After being rejected on a first attempt in January, the Delta Kappa Epsilon (DKE) fraternity’s petition for reinstatement has been accepted by Greek Council on a second attempt this week.
Leaders of Kenyon’s fraternities and sororities attended a livestreamed Google Hangout session Monday afternoon, where petitioners Amir Brivanlou ’21, Andrew Gibbens ’21, Andrew Kotler ’21, Nate Saindon ’21, John Scandale ’20 and Bryan Yoshino ’21 made their updated case for reinstatement.
Kotler shared a plan which detailed amany of the changes they made to their earlier petition. The changes reflected the several meetings they had with other Greek organizations after their initial proposal failed a vote from the Council. Since their rejection in late January, the group of petitioners had met with all but one of the College’s current Greek organizations individually. “We were obviously disappointed with the first result but we were not going to give up,” Kotler wrote in a message to the Collegian. “We took some time to collect our thoughts and then we reached out to every Greek organization to get their feedback on the first petition.”
In their first petition, the potential DKEs listed their proposed changes to the new member education process, including having a Kenyon DKE alumnus sitting in on every session to ensure full cooperation with their new policy. To address other organizations’ concerns, their new process will have either an administrator, campus safety officer, faculty advisor or alternate member of the Kenyon faculty or staff sitting in on every meeting. If no such person is available, the petitioners offered to record video and audio that they would submit for inspection.
In addition to a revamp of the new member education process, the rebranded DKEs plan to have a much stronger role in sexual assault prevention on campus with mandatory yearly Green Dot etc. training for all members. Green Dot etc. is a bystander intervention program that “aims to shift campus culture and increase proactive preventative behavior by targeting influential members from across a community with basic education, skill practice and reactive interventions to high-risk situations,’” as outlined on the Culture of Respect website dedicated to ending campus sexual violence.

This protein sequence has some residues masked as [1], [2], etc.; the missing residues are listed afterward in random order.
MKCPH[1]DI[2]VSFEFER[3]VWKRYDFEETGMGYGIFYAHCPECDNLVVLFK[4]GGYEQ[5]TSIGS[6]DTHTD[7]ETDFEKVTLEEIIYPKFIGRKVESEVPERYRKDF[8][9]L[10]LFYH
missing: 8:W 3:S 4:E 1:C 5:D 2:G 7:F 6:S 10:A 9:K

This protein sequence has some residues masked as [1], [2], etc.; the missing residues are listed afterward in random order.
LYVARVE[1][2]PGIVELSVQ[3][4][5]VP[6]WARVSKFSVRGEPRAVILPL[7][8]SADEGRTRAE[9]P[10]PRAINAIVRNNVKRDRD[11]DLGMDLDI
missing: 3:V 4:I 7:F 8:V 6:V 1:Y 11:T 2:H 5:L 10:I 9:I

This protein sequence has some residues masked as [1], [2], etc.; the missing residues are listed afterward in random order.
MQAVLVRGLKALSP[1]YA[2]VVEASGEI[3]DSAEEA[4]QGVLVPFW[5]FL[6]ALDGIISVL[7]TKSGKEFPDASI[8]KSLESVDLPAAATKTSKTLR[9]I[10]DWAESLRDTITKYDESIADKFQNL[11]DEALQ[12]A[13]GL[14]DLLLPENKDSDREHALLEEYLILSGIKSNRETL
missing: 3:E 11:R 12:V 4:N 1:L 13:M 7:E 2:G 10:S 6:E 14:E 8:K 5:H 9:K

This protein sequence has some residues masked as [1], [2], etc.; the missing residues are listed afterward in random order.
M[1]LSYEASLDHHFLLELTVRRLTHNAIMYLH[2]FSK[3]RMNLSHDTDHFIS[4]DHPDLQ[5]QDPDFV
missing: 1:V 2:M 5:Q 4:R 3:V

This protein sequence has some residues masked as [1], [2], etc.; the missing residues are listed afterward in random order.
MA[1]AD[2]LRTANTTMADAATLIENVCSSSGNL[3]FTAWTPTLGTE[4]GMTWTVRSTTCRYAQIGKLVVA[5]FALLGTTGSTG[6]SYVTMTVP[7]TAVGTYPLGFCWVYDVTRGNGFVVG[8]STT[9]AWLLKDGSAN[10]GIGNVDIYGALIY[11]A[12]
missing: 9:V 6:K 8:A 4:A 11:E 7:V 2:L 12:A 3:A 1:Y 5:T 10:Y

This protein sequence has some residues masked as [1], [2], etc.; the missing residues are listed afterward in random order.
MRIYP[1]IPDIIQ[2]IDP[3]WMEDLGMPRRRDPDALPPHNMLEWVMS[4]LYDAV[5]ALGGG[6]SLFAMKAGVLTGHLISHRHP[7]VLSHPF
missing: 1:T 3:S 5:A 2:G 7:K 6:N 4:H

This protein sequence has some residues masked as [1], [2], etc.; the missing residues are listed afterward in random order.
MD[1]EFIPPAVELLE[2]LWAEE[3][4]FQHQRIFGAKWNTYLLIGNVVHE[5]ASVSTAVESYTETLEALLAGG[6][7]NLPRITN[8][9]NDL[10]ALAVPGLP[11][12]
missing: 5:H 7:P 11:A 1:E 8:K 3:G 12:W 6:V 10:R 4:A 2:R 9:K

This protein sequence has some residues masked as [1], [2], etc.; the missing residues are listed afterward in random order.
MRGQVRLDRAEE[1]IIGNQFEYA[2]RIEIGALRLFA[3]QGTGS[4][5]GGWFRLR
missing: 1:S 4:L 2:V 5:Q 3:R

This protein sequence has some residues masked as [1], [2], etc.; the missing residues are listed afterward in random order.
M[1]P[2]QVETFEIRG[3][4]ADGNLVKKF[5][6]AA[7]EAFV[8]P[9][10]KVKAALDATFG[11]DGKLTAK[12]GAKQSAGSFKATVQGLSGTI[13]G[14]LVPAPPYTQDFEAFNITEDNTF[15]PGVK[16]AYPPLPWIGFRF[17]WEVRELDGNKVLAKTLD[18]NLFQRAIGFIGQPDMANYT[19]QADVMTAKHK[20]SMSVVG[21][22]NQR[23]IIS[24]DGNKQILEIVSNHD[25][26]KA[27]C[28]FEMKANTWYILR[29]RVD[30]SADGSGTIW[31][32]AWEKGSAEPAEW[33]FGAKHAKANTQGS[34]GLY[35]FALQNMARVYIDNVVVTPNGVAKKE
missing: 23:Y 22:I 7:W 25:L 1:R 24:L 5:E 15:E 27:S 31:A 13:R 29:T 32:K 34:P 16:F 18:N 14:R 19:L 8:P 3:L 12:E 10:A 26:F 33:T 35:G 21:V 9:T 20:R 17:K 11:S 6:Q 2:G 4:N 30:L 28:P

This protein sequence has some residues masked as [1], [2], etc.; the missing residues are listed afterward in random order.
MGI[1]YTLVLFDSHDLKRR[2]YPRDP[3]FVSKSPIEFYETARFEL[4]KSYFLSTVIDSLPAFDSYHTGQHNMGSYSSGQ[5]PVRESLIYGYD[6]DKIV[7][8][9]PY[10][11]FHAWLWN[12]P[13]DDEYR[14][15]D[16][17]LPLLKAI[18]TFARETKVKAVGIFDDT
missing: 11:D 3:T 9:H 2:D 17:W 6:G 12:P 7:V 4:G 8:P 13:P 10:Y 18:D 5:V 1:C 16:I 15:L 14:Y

The DKEs also plan to have meetings with Kenyon’s Sexual Respect Peer Alliance (SRPA) every semester and hold “value-check” meetings three times a semester. “The first [value-check meeting] (at the beginning of the semester) will be us getting together to sit down and talk about the values we find important,” Kolter wrote to the Collegian. “These will be written down. In the middle of the semester, we will meet again and discuss how we’ve been able to uphold these values. Finally, we will meet at the end of the semester and evaluate the semester, seeing if we’ve been able to uphold our values.”
In order to finish their process and return as an active student organization, the DKEs will still need to argue their case to the Student Life Committee and Student Council. If the vote passes through these groups, the DKEs can then begin the long journey to gaining back campus respect and trust.